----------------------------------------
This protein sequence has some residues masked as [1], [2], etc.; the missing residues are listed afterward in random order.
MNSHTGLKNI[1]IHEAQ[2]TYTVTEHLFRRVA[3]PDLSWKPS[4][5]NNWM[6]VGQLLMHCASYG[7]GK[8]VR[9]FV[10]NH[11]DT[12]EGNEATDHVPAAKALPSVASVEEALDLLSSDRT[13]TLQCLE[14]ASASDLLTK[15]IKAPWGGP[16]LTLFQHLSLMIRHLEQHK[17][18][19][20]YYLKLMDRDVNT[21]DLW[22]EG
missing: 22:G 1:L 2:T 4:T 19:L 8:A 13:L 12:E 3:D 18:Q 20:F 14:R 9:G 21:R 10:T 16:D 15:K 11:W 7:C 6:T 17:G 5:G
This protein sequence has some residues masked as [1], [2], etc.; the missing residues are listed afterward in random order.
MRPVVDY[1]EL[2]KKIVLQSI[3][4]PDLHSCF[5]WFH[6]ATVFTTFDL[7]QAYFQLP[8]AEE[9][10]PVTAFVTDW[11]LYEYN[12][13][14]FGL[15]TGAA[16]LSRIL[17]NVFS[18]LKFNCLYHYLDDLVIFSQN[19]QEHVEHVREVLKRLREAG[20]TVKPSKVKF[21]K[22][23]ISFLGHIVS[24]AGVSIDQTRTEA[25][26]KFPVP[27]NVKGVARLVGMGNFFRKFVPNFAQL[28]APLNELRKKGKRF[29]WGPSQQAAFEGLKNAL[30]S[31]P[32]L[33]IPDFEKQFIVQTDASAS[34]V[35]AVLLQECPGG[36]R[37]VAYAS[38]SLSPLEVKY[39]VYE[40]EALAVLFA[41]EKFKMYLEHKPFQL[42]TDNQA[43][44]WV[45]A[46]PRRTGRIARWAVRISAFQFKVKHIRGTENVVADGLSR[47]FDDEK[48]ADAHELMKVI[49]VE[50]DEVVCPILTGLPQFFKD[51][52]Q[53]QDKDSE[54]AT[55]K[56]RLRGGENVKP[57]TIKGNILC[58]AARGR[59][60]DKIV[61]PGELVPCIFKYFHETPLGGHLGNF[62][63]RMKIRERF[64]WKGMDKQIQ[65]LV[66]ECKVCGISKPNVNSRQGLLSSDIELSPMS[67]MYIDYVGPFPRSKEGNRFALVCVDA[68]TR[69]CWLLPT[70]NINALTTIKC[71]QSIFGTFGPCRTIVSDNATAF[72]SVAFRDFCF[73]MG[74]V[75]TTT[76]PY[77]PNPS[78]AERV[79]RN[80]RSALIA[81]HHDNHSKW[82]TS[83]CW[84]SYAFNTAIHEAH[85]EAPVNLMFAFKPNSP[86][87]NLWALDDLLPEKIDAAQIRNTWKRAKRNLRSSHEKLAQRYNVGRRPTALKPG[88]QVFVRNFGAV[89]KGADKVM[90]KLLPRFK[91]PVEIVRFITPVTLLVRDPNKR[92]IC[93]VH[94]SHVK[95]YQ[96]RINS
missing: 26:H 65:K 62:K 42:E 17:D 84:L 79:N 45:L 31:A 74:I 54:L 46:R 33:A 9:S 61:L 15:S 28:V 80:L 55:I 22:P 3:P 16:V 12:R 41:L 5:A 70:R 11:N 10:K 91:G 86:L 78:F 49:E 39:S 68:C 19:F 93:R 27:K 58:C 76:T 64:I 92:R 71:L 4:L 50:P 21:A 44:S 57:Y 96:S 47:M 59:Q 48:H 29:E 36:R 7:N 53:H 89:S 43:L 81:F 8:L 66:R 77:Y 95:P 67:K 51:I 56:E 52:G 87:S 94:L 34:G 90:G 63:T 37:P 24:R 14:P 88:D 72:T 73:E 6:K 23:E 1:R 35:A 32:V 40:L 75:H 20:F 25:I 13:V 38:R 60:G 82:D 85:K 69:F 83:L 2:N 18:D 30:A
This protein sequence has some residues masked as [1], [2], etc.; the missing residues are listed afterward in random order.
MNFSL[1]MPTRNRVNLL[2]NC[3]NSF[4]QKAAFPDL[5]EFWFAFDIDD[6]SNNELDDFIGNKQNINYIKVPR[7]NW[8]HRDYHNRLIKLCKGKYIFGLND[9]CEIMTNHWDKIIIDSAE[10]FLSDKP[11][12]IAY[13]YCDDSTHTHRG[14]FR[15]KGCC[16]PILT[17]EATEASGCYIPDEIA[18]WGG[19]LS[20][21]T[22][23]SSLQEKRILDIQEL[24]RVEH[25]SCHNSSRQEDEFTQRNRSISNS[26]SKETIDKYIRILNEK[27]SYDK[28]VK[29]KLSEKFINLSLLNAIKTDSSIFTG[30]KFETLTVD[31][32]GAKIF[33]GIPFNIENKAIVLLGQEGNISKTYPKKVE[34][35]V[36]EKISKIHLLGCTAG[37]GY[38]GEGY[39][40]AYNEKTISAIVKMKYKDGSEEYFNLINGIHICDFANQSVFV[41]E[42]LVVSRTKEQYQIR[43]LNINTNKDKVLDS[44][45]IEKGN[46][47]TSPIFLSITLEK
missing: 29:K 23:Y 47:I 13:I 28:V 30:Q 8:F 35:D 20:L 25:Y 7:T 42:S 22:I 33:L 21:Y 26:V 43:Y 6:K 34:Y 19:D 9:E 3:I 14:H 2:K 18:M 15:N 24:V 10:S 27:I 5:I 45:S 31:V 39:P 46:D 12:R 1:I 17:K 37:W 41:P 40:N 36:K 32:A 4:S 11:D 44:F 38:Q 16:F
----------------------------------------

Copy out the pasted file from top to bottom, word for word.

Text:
This protein sequence has some residues masked as [1], [2], etc.; the missing residues are listed afterward in random order.
MNSHTGLKNI[1]IHEAQ[2]TYTVTEHLFRRVA[3]PDLSWKPS[4][5]NNWM[6]VGQLLMHCASYG[7]GK[8]VR[9]FV[10]NH[11]DT[12]EGNEATDHVPAAKALPSVASVEEALDLLSSDRT[13]TLQCLE[14]ASASDLLTK[15]IKAPWGGP[16]LTLFQHLSLMIRHLEQHK[17][18][19][20]YYLKLMDRDVNT[21]DLW[22]EG
missing: 22:G 1:L 2:T 4:T 19:L 8:A 13:L 12:E 3:D 18:Q 20:F 14:R 9:G 21:R 10:T 16:D 15:K 11:W 7:C 6:T 17:G 5:G
This protein sequence has some residues masked as [1], [2], etc.; the missing residues are listed afterward in random order.
MRPVVDY[1]EL[2]KKIVLQSI[3][4]PDLHSCF[5]WFH[6]ATVFTTFDL[7]QAYFQLP[8]AEE[9][10]PVTAFVTDW[11]LYEYN[12][13][14]FGL[15]TGAA[16]LSRIL[17]NVFS[18]LKFNCLYHYLDDLVIFSQN[19]QEHVEHVREVLKRLREAG[20]TVKPSKVKF[21]K[22][23]ISFLGHIVS[24]AGVSIDQTRTEA[25][26]KFPVP[27]NVKGVARLVGMGNFFRKFVPNFAQL[28]APLNELRKKGKRF[29]WGPSQQAAFEGLKNAL[30]S[31]P[32]L[33]IPDFEKQFIVQTDASAS[34]V[35]AVLLQECPGG[36]R[37]VAYAS[38]SLSPLEVKY[39]VYE[40]EALAVLFA[41]EKFKMYLEHKPFQL[42]TDNQA[43][44]WV[45]A[46]PRRTGRIARWAVRISAFQFKVKHIRGTENVVADGLSR[47]FDDEK[48]ADAHELMKVI[49]VE[50]DEVVCPILTGLPQFFKD[51][52]Q[53]QDKDSE[54]AT[55]K[56]RLRGGENVKP[57]TIKGNILC[58]AARGR[59][60]DKIV[61]PGELVPCIFKYFHETPLGGHLGNF[62][63]RMKIRERF[64]WKGMDKQIQ[65]LV[66]ECKVCGISKPNVNSRQGLLSSDIELSPMS[67]MYIDYVGPFPRSKEGNRFALVCVDA[68]TR[69]CWLLPT[70]NINALTTIKC[71]QSIFGTFGPCRTIVSDNATAF[72]SVAFRDFCF[73]MG[74]V[75]TTT[76]PY[77]PNPS[78]AERV[79]RN[80]RSALIA[81]HHDNHSKW[82]TS[83]CW[84]SYAFNTAIHEAH[85]EAPVNLMFAFKPNSP[86][87]NLWALDDLLPEKIDAAQIRNTWKRAKRNLRSSHEKLAQRYNVGRRPTALKPG[88]QVFVRNFGAV[89]KGADKVM[90]KLLPRFK[91]PVEIVRFITPVTLLVRDPNKR[92]IC[93]VH[94]SHVK[95]YQ[96]RINS
missing: 26:H 65:K 62:K 42:E 17:D 84:L 79:N 45:L 31:A 74:I 54:L 46:R 33:A 9:S 61:L 15:S 28:V 80:L 55:I 22:P 3:P 16:V 12:R 41:L 5:A 70:R 11:N 10:K 91:G 86:L 78:F 49:E 39:S 68:C 19:F 93:R 27:K 58:C 76:T 64:I 92:R 71:L 4:L 50:P 21:A 44:S 57:Y 96:S 47:M 59:Q 48:H 29:E 36:R 7:N 53:H 89:S 43:L 81:F 8:L 66:R 77:Y 95:P 67:K 51:I 56:E 52:G 87:S 94:L 34:G 90:G 63:T 37:P 24:R 14:P 88:D 72:T 73:E 6:K 23:E 1:R 35:A 32:V 40:L 75:H 20:F 25:I 13:V 38:R 60:G 82:D 85:K 69:F 83:L 2:N 18:D 30:A
This protein sequence has some residues masked as [1], [2], etc.; the missing residues are listed afterward in random order.
MNFSL[1]MPTRNRVNLL[2]NC[3]NSF[4]QKAAFPDL[5]EFWFAFDIDD[6]SNNELDDFIGNKQNINYIKVPR[7]NW[8]HRDYHNRLIKLCKGKYIFGLND[9]CEIMTNHWDKIIIDSAE[10]FLSDKP[11][12]IAY[13]YCDDSTHTHRG[14]FR[15]KGCC[16]PILT[17]EATEASGCYIPDEIA[18]WGG[19]LS[20][21]T[22][23]SSLQEKRILDIQEL[24]RVEH[25]SCHNSSRQEDEFTQRNRSISNS[26]SKETIDKYIRILNEK[27]SYDK[28]VK[29]KLSEKFINLSLLNAIKTDSSIFTG[30]KFETLTVD[31][32]GAKIF[33]GIPFNIENKAIVLLGQEGNISKTYPKKVE[34][35]V[36]EKISKIHLLGCTAG[37]GY[38]GEGY[39][40]AYNEKTISAIVKMKYKDGSEEYFNLINGIHICDFANQSVFV[41]E[42]LVVSRTKEQYQIR[43]LNINTNKDKVLDS[44][45]IEKGN[46][47]TSPIFLSITLEK
missing: 29:K 23:Y 47:I 13:I 28:V 30:Q 8:F 35:D 20:L 25:Y 7:T 42:S 22:I 33:L 21:Y 26:V 43:Y 6:K 34:Y 19:D 9:E 3:I 14:H 2:K 18:M 15:N 24:V 10:S 27:I 5:I 45:S 31:V 39:P 46:D 12:R 1:I 17:K 37:W 41:P 40:N 36:K 32:A 4:S 11:D 44:F 38:Q 16:F